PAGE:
Abstract 14409: Cardiac Angiogenesis and Arteriogenesis Suppression After Myocardial Infarction Through Activation of Dipeptidyl Peptidase I
Introduction: Inflammatory cells participation in new blood vessel formation is critical for tissue repair in response to tissue injury, such as myocardial infarction (MI). However, the mechanism(s) underlying this process remain elusive.
Hypotesis: We assessed the role of inflammatory serine proteases (ISPs) by comparing MI-mediated angiogenesis and arteriogenesis in mice lacking dipeptidyl peptidase I (DPPI), a lysosomal enzyme involved in the activation of major ISPs.
Methods and results: DPPI expression and activity were increased early after MI and remained elevated up to 4 weeks post-MI. DPPI deficient mice show markedly reduced activity of neutrophil- (-33%, P<0.05) and mast cell-derived serine proteases (-50%, P<0.05) after MI compared to WT mice, along with a reduction in infarct size (-30%, P<0.05) and improved cardiac contractile function (+30-60%%, P<0.05). DPPI deficiency also increased the number of capillaries and mature vessels in infarcted hearts by upregulating the expression of angiogenic cytokines such as vascular endothelial growth factor (VEGF) A and B. Investigation of the mechanisms involved show reduced levels of soluble VEGF receptor 1 (sVEGFR1) accumulation in DPPI KO infarct together with increased phosphorylation of VEGFR2. The negative role of ISPs on angiogenesis was further demonstrated in vitro in tube formation assay. Treatment of human umbilical vein endothelial cells with the neutrophil-derived serine protease cathepsin G led to up-regulation of sVEGFR1 and its interaction with VEGFA, decreased VEGFR2-mediated signaling and reduced tube formation ability. In contrast, preincubation of endothelial cells with neutralizing anti-sVEGFR1 antibodies attenuated cathepsin G-induced endothelial cell tube disorganization, improved VEGFR2 signaling and preserved new vessels formation.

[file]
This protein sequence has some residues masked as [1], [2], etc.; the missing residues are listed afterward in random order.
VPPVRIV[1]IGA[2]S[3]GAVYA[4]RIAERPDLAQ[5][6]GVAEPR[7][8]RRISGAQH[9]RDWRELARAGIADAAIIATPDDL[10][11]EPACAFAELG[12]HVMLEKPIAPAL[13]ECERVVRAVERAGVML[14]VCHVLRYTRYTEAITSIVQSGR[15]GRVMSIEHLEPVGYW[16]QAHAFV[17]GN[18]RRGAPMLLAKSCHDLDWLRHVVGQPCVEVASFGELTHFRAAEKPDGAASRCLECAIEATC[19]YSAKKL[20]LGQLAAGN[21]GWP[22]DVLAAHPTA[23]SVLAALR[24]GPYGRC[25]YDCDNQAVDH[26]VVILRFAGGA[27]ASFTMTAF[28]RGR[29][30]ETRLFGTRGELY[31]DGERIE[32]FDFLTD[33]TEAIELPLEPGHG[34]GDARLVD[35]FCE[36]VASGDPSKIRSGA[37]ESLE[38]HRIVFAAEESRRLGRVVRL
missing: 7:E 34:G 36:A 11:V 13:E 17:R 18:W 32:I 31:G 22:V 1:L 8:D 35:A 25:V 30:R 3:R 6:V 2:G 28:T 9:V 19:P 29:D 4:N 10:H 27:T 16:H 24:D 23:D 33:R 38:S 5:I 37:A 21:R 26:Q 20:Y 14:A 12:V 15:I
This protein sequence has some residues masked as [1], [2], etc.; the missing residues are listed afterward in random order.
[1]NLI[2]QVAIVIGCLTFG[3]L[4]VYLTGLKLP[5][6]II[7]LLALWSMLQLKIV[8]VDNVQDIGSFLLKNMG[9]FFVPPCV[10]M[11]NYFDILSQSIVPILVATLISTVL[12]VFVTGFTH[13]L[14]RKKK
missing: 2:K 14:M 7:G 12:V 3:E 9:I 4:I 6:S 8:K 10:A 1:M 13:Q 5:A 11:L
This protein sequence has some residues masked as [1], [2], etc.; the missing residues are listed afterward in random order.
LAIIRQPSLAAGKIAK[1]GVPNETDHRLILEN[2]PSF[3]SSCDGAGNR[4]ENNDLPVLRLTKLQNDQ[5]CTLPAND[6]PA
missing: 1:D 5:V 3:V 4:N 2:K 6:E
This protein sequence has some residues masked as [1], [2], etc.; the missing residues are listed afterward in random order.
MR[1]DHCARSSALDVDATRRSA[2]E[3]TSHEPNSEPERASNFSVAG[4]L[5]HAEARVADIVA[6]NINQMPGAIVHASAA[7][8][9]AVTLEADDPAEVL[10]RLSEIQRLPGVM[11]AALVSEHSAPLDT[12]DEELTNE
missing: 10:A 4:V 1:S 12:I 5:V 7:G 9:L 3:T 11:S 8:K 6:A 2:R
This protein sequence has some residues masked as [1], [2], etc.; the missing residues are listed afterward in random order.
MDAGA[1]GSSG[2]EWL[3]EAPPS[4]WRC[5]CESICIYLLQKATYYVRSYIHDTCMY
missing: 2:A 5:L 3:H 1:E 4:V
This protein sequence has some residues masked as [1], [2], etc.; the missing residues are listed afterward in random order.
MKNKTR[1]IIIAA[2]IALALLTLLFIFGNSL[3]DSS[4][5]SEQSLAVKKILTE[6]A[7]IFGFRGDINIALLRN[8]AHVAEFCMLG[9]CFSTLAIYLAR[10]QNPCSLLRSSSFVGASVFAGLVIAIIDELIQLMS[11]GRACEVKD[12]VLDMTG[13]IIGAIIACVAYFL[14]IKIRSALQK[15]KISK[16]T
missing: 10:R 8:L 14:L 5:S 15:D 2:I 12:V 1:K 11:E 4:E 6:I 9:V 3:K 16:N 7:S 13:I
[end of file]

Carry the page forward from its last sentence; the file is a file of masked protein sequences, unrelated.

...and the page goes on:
Conclusions: Our findings reveal ISPs as key components of a molecular mechanism that negatively modulates angiogenesis through upregulation of the relative levels of sVEGFR1 in endothelial cells. Our study also point to DPPI inhibition as a potential therapeutic target for stimulation of angiogenesis and the maintenance of cardiac function post-MI.
Author Disclosures: M.A. Kolpakov: None. B. Hooshdaran: None. X. Guo: None. K. Rafiq: None. L. Vlasenko: None. Y.V. Bashkirova: None. T. Wang: None. Z. Qi: None. V.N. Garikipati: None. R. Kishore: None. A. Sabri: None.
- © 2016 by American Heart Association, Inc.